Tracking a Spy Through the Maze of Computer Espionage
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Kingston Books 3 – IMG_1115
Author: Cliff Stoll
Publisher: Pocket Books
How do you spread the word when a computer has a security hole? Some say nothing, fearing that telling people how to mix explosives will encourage them to make bombs. In this book I’ve explicitly described some of these security problems, realizing that people in black hats are already aware of them.
I’ve tried to reconstruct this incident as I experienced it. My main sources are my logbooks and diaries, cross-checked by contacting others involved in this affair and comparing reports from others. A few people appear under aliases, several phone numbers are changed, and some conversations have been recounted from memory, but there is no fictionalizing.
For supporting me throughout the investigation and writing, thanks to my friends, colleagues, and family. Regina Wiggen has been my editorial mainstay; thanks also to Jochen Sperber, Jon Rochlis, Dean Chacon, Winona Smith, Stephen Stoll, Dan Sack, Donald Alvarez, Laurie McPherson, Rich Muller, Gene Spafford, Andy Goldstein, and guy Consolmagno. Thanks also to Bill Stott, for Write to the Point, a book that changed my way of writing.
I posted a notice to several computer networks, asking for title suggestions. Several hundred people from around the world replied with zany ideas. My thanks to Karen Anderson in San Francisco and Nigel Roberts in Munich for the title and subtitle
Doubleday’s editors, David Gernert, and Scott Ferguson, have helped me throughout. It’s been fun to work with the kind people at Pocket Books, including bill Gross, Dudley Frasier, and Gertie the Kangaroo, whose pictured on the cover of this book. To them, as well as my agent, John Brockman, thanks for your continued encouragement and wise advice.
To each of these people, I’m indebted; I owe most of them boxes of cookies as well.
Lawrence Berkley Laboratory supported me throughout this quest; The people of the Smithsonian Astrophysical Observatory – especially Joe Schwartz and Steve Murray – have been most gracious and supportive while I’ve been writing this book. My deep thanks go to my friends at both institutes and my hopes that I’ll now be able to return to astronomy.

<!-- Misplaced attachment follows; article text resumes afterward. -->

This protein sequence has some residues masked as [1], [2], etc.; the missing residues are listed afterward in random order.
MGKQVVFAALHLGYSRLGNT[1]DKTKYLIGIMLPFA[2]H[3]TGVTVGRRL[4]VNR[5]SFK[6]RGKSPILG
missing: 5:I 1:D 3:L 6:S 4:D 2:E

I was 10 years old when Ernest Both of the Buffalo Museum of Science invited me to look through a telescope opening up a universe of astronomy. I wonder if I’ll ever be able to than him properly.
Before the internet became widely known as a global tool for terrorists, one perceptive US citizen recognized its ominous potential. Armed with clear evidence of computer espionage, he began a highly personal quest to expose a hidden network of spies that threatened national security. But would the authorities back him up? Cliff Stoll's dramatic firsthand account is "a computer-age detective story, instantly fascinating [and] astonishingly gripping" - Smithsonian.
Cliff Stoll was an astronomer turned systems manager at Lawrence Berkeley Lab when a 75 cent accounting error alerted him to the presence of an unauthorized user on his system. The hacker's code name was "Hunter" - a mysterious invader who managed to break into US computer systems and steal sensitive military and security information. Stoll began a one-man hunt of his own: spying on the spy. It was a dangerous game of deception, broken codes, satellites, and missile bases - a one-man sting operation that finally gained the attention of the CIA...and ultimately trapped an international spy ring fueled by cash, cocaine, and the KGB.
Paperback 402 pages ISBN: 0-7434-1146-3